* TSX rises 0.32 percent to 12,575.64
* Fertilizer stocks fuel gains as corn futures rally
* Fed discussed further stimulus - minutes (Adds details throughout)
TORONTO, Oct 12 (Reuters) - Toronto’s main stock index rose to its highest level in more than two years on Tuesday, helped by minutes from the U.S. Federal Reserve that showed the U.S. central bank had a “sense” that further support to the economy “may be appropriate before long.”
The index rallied into the close and on its way hit its highest level since Sept. 25, 2008, fueled by expectations the U.S. central bank would flood markets with cheap cash to boost the country’s struggling economy. Stimulus hopes have helped to underscore the index’s recent rally.
The Toronto Stock Exchange’s S&P/TSX composite index .GSPTSE closed up 40.05 points, or 0.32 percent, at 12,575.64 after sitting in negative territory for much of the day. Eight of the TSX’s 10 main groups ended higher.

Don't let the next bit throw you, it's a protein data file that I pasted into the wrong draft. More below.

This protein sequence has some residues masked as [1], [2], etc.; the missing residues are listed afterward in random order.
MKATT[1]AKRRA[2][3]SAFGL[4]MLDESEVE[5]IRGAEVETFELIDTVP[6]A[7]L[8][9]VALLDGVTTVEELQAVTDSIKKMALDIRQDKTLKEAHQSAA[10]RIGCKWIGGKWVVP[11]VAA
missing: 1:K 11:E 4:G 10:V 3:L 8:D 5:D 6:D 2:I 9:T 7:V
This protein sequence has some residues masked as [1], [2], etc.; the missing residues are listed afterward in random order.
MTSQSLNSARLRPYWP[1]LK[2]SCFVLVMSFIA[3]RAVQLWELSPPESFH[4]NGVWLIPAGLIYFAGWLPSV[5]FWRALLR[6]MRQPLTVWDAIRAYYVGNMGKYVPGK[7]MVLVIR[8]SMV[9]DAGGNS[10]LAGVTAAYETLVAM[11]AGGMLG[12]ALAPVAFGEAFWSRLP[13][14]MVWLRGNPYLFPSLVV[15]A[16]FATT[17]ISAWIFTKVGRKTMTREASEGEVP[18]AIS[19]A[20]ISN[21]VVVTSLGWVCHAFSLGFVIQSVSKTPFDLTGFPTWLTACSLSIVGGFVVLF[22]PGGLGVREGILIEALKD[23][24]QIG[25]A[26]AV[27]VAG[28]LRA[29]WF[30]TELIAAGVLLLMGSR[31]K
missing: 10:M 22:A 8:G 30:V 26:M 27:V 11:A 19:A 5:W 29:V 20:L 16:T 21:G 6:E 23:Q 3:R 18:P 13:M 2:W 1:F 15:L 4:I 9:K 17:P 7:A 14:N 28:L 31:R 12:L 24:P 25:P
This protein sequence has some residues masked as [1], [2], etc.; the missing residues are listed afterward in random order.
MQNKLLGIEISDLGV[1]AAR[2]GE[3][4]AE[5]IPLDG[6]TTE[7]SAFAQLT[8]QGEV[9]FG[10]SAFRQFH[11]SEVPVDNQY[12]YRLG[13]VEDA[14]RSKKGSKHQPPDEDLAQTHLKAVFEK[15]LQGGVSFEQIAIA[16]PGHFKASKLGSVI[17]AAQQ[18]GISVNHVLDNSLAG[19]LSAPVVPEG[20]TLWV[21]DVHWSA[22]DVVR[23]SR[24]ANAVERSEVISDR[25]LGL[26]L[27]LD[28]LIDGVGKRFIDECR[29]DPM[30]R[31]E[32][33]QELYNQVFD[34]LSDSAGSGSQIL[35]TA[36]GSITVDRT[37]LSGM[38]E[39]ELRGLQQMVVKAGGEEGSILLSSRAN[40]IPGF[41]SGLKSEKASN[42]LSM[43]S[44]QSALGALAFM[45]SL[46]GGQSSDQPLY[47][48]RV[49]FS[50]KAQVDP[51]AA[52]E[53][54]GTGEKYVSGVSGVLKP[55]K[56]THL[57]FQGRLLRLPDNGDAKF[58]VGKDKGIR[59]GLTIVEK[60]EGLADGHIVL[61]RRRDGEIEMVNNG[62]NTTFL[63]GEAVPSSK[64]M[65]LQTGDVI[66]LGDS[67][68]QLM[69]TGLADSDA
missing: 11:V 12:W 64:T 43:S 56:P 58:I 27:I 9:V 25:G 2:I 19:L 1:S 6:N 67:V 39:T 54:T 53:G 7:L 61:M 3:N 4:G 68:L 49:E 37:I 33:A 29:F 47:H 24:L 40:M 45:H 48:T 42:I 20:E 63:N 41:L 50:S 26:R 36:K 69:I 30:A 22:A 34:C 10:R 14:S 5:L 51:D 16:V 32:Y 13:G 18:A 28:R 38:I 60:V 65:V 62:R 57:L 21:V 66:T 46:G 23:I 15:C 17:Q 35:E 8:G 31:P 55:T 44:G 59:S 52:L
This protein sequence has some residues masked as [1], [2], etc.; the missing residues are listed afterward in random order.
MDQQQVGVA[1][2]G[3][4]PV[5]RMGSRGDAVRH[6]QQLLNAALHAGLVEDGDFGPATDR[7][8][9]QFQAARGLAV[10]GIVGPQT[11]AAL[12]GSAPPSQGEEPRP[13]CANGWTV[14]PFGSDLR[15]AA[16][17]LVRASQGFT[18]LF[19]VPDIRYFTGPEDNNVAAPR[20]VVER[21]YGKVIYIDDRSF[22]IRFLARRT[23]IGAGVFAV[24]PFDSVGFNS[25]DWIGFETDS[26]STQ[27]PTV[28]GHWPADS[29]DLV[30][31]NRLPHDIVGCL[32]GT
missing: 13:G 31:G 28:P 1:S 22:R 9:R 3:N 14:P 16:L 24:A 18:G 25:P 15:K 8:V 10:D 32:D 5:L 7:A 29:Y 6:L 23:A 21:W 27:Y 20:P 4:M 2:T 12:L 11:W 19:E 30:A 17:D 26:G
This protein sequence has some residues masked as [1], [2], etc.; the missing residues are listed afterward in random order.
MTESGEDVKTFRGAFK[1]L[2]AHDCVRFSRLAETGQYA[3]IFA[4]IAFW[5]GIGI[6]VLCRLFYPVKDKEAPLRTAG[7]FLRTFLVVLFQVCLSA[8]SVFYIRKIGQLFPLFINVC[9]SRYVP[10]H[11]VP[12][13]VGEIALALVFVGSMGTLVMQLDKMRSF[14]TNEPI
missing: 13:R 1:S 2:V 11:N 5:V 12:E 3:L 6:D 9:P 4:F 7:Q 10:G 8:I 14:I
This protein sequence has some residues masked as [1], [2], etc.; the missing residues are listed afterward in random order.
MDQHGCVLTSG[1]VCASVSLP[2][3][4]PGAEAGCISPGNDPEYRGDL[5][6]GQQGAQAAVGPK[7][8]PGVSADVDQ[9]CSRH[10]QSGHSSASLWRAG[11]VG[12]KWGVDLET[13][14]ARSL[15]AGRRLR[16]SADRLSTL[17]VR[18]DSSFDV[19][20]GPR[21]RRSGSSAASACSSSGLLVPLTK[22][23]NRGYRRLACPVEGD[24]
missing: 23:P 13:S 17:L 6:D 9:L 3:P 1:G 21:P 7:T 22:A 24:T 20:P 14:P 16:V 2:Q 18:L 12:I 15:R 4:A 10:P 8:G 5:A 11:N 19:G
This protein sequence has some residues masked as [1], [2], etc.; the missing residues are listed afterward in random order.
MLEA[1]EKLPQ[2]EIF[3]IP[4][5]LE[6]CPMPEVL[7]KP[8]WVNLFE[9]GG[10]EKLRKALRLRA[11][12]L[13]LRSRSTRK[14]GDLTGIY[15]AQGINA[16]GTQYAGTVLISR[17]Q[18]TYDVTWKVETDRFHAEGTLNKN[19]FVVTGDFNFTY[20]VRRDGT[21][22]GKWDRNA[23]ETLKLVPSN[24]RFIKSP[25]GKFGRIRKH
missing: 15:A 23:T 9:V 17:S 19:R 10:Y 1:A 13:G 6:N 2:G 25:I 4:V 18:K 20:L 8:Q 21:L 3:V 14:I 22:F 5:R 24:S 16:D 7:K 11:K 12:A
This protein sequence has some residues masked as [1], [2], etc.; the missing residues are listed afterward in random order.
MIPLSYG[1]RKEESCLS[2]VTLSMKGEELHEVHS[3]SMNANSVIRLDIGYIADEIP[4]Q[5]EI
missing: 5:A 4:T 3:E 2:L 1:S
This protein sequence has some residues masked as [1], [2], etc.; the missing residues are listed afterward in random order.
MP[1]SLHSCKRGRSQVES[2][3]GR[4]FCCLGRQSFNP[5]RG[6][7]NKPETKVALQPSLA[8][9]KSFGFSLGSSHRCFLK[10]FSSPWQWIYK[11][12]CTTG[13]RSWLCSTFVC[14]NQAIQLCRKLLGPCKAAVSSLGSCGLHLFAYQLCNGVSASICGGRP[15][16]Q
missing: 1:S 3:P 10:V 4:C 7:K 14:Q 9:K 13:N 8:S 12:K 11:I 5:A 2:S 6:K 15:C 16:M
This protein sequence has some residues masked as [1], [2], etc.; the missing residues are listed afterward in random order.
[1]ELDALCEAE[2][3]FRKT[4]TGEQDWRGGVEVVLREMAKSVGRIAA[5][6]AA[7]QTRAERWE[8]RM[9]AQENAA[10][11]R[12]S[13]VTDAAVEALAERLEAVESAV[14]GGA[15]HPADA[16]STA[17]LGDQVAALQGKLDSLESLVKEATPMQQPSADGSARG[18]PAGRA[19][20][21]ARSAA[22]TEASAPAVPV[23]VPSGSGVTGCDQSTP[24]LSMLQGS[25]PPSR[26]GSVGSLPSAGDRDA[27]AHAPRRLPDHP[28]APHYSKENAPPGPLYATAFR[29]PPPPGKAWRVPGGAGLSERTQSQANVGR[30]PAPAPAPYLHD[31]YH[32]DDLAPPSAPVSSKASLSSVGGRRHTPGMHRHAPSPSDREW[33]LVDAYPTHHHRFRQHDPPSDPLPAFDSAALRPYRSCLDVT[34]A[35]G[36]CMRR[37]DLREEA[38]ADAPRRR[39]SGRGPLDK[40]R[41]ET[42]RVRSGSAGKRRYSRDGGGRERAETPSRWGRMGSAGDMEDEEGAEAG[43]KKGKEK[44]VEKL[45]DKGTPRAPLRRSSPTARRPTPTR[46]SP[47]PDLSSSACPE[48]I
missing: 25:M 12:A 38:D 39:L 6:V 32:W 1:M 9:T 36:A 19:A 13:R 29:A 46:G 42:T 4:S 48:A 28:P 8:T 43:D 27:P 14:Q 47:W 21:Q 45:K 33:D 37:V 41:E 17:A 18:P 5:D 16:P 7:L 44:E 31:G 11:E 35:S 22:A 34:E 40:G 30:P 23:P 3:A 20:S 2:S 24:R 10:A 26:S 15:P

Fertilizer stocks were among the top gainers, with Potash Corp’s takeover saga still making headlines and as corn futures rallied for a fourth day after the U.S. government slashed its estimates on the crop last week. [ID:nLDE69A0ZI]
Potash Corp POT.TO rose 1.02 percent to C$149.01 after the Economic Times reported that China’s Sinochem had approached Indian state-run miner NMDC Ltd for a joint bid to buy the world’s largest fertilizer producer. [ID:nSGE69A035]
Meanwhile, Britain’s Sunday Times reported the Ontario Teachers’ Pension Plan was plotting a bid to trump BHP Billiton’s (BHP.AX) $39 billion hostile offer for Potash. [ID:nSGE69903N]
“There has been a tonne of interest in anything related to fertilizers, given the Potash story is still right up there on investors’ minds,” said Elvis Picardo, analyst and strategist at Global Securities in Vancouver.
Fertilizer producer and farm products retailer Agrium Inc AGU.TO was also a key advancer, closing up 5.32 percent at C$86.49, after hitting its highest level since September 2008 earlier in the session.
$1=$1.01 Reporting by Ka Yan Ng; editing by Rob Wilson